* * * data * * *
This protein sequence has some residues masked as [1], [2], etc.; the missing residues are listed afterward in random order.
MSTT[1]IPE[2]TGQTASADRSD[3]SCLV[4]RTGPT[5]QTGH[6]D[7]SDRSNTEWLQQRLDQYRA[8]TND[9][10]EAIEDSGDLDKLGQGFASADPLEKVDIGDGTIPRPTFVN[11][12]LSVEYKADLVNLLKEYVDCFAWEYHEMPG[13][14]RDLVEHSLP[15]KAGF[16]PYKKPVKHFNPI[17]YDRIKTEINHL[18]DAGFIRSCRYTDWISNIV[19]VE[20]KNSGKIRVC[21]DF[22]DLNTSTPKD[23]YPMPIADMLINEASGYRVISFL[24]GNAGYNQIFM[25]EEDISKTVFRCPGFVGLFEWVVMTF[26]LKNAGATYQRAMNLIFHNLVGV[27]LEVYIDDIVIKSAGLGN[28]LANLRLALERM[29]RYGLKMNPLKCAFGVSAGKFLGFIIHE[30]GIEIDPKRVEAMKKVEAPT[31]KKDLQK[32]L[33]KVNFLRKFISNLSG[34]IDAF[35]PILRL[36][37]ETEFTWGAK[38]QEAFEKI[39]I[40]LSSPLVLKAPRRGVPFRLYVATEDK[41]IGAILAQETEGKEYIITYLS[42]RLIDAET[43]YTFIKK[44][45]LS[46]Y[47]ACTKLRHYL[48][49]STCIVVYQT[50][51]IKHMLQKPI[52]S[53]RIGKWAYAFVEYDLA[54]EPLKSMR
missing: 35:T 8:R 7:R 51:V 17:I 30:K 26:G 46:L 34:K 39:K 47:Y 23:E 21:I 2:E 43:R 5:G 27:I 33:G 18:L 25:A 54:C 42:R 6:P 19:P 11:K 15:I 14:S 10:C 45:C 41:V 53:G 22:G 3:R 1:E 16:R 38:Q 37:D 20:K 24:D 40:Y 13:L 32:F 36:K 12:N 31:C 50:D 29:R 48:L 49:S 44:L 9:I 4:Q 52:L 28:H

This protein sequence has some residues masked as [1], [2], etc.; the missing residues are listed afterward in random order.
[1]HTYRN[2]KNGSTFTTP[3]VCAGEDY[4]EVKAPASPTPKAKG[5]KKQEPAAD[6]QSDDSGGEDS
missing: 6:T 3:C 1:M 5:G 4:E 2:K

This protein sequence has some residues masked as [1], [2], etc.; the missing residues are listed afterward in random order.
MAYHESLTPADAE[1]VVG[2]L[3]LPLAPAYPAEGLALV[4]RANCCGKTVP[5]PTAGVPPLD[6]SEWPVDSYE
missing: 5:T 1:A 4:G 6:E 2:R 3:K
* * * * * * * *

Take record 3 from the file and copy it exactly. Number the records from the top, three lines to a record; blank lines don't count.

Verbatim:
This protein sequence has some residues masked as [1], [2], etc.; the missing residues are listed afterward in random order.
MAYHESLTPADAE[1]VVG[2]L[3]LPLAPAYPAEGLALV[4]RANCCGKTVP[5]PTAGVPPLD[6]SEWPVDSYE
missing: 5:T 1:A 4:G 6:E 2:R 3:K